Qiantu to start making prototype high speed sports car next month
Chinese carmaker to begin production of K50 for testing as it aims to grab a share of the US electric vehicle market
Chinese car design company CH-Auto Technology is poised to begin making prototypes of its all-electric sports car with a top speed of 200 kph in September, as it aims to give Tesla Motor’s Model S and General Motor’s Volt a run for their money.
The K50, marketed under the Qiantu Motor brand, will be a two-seat roadster featuring a carbon fibre monocoque body similar to those used by Lamborghini’s Aventador sports cars. Powered by two electric motors with 400 horsepowers and 650 nm of torque, the K50 can accelerate up to 100 kph from standstill in 4.6 seconds, according to its specifications.
Qiantu will begin production next month of a few dozen K50s for testing, before ramping up production to a few thousand cars later as it prepares to make its debut in the US market, the world’s second largest by volume.
“We attach great importance to the US because of its size, and it is also an open market where we see opportunities for our car,” said Qiantu’s chairman Lu Qun, in an interview with the South China Morning Post. “We want to be there and compete with others.”
Regardless of whether Qiantu is “made in China or designed in China, we want to make Qiantu a premium and global brand which can meet international standards. If we cannot do this, we are not even competitive in the local market.”
The K50 has a clean and straight side profile which, together with its short overhang front and rear-end, make the lines of the roadster look more balanced.
Meng Fanlei, a designer at Qiantu, said the design was inspired by the curves of the human body. “We attached importance to the proportions of the car. We want the car to show the feeling of balance between yin and yang (polar manifestations of the Chinese philosophy Taoism), and also soft and hard,” he said.
The use of carbon fibre in the car has allowed more flexibility in design to make the body lines smooth and impressive, he said.
The Qiantu’s dragonfly logo, Meng said, presents an image of agility combined with power, and captures the Qiantu’s focus on environmental protection.
However, the K50’s price tag is still unknown. “It’s not simply a financial question, it is also related to the brand’s positioning,” said Lu. “So we have to be careful when it comes to pricing. We haven’t set the price today, but Qiantu will be a premium brand.”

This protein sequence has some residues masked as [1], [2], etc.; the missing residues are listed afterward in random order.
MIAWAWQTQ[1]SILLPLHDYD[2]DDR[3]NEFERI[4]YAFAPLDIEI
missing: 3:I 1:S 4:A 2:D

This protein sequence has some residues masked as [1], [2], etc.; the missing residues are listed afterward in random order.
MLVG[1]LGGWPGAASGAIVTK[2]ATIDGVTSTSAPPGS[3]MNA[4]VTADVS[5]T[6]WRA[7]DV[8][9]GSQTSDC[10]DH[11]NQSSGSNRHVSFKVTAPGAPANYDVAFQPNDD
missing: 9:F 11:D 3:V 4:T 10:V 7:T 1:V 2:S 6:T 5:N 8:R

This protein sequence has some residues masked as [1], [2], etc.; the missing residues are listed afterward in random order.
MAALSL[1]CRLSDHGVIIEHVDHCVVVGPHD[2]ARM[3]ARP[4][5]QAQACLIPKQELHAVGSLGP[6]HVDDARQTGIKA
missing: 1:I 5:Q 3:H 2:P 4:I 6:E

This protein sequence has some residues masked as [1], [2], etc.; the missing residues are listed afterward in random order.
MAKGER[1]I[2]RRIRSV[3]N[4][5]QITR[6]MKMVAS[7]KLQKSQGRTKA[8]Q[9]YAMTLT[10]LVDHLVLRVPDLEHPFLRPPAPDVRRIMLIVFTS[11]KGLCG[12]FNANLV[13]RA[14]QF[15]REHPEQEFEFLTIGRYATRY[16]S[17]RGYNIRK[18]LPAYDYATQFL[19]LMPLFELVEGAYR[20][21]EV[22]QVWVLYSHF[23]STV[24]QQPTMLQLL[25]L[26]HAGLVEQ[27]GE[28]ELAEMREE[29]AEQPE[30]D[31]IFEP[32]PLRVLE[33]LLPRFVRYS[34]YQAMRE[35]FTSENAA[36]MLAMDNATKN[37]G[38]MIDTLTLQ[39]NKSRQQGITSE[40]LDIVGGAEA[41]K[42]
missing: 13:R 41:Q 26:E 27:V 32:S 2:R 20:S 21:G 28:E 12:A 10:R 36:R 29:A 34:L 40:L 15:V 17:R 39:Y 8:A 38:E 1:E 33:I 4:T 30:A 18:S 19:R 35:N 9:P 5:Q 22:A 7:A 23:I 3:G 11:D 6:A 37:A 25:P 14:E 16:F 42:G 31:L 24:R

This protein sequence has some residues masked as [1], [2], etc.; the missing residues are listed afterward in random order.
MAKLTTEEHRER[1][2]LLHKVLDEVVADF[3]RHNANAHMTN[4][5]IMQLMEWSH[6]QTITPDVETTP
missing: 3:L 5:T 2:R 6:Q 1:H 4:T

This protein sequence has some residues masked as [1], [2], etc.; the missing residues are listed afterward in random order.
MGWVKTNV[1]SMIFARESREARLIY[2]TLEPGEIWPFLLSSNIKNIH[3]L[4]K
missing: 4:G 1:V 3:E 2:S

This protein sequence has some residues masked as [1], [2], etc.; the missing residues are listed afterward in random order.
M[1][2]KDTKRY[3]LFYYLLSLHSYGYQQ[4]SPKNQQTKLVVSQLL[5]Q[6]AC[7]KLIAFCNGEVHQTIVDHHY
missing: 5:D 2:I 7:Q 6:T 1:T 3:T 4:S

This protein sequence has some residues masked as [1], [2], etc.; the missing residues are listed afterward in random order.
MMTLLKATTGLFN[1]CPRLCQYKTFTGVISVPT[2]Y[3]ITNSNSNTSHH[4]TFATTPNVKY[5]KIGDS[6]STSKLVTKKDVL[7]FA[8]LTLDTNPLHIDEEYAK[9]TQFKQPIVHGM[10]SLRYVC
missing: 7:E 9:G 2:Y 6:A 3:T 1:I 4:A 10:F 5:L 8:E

Zhang Yu, managing director of Shanghai-based consulting firm Automotive Foresight, said it is difficult for a Chinese home-grown to position itself as a premium brand as consumers are not willing to pay too much for a Chinese brand.
“If Qiantu wants to draw the market’s interest, the price of the car must be very competitive and a lot lower than a Tesla,” Zhang said. In China, the price of a Tesla Model S starts from 657,000 yuan.
He said using aluminium and carbon fibre will inflate the production cost of the K50 to the point where it may not even be a profitable model for Qiantu.
“Starting with a roadster will help Qiantu draw people’s attention and build its brand awareness, but it has to develop more mass-market models which can be marketed at lower prices,” Zhang said.
According to Lu, an entry-level car for the mass market is scheduled to be launched a year after the K50’s debut. Qiantu plans to roll out as many as six new models over five years, with vehicles aimed at the mid-section of the market also in the pipeline.
Before founding CH-Auto in 2003, Lu was an engineer at Beijing Jeep, a venture between Chrysler’s Jeep unit and Chinese state-owned carmaker Beijing Auto Industry. The car design company set up Qiantu – which means “future” in Chinese – as Lu began to see the potential in China’s electric car market.
Funded mostly by it parent company, Qiantu set up a 2 billion yuan plant in February in eastern China’s Suzhou, a city more famous for its silk than its automotive industry.
The plan is to start mass production of a few thousands cars in the second half of 2017, Lu said.
The K50’s monocoque body and aluminum chassis will weigh less than 1,900 kg. The company said batteries are sourced from both domestic and global suppliers, without providing any names.
“Traditional carmakers do not need 2 billion yuan to build a factory like ours, but we want to make high-performance cars with new and lightweight materials, so we need our own moulding workshop and production facilities,” Lu said.
Qiantu isn’t the only Chinese company that’s thinking big about electric cars, or which has Tesla in its sights.
LeEco, a provider of television streaming services, said it too wants to get a piece of Tesla’s market and is planning a self-driving electric car through its auto unit. Auto startups including Future Mobility and NextEV, both backed by Tencent Holdings, are seen as Tesla’s challengers.
Existing players also include BYD, a southern China-based carmaker, in which Warren Buffet has a stake. The company last year sold 58,000 electric cars, mostly in China.
Most carbon fibre monocoque sports cars are powered by internal combustion engines. Tesla’s all-electric Model S sedan uses aluminium to keep its body weight low.
The only vehicle that currently uses a carbon fibre body with an electric motor is BMW’s i3, which has been on the market since 2014 and is seen as the closest competitor to K50. Selling for US$42,400 each, there are more than 21,000 i3s on the roads in the US.
“We want to make cars with quality that’s not second to Toyota and Volkswagen, and also close to the quality of Mercedes-Benz and BMW,” Lu said.
This story was amended to clarify the fact Qiantu will begin making prototype K50s in September, not cars ready for market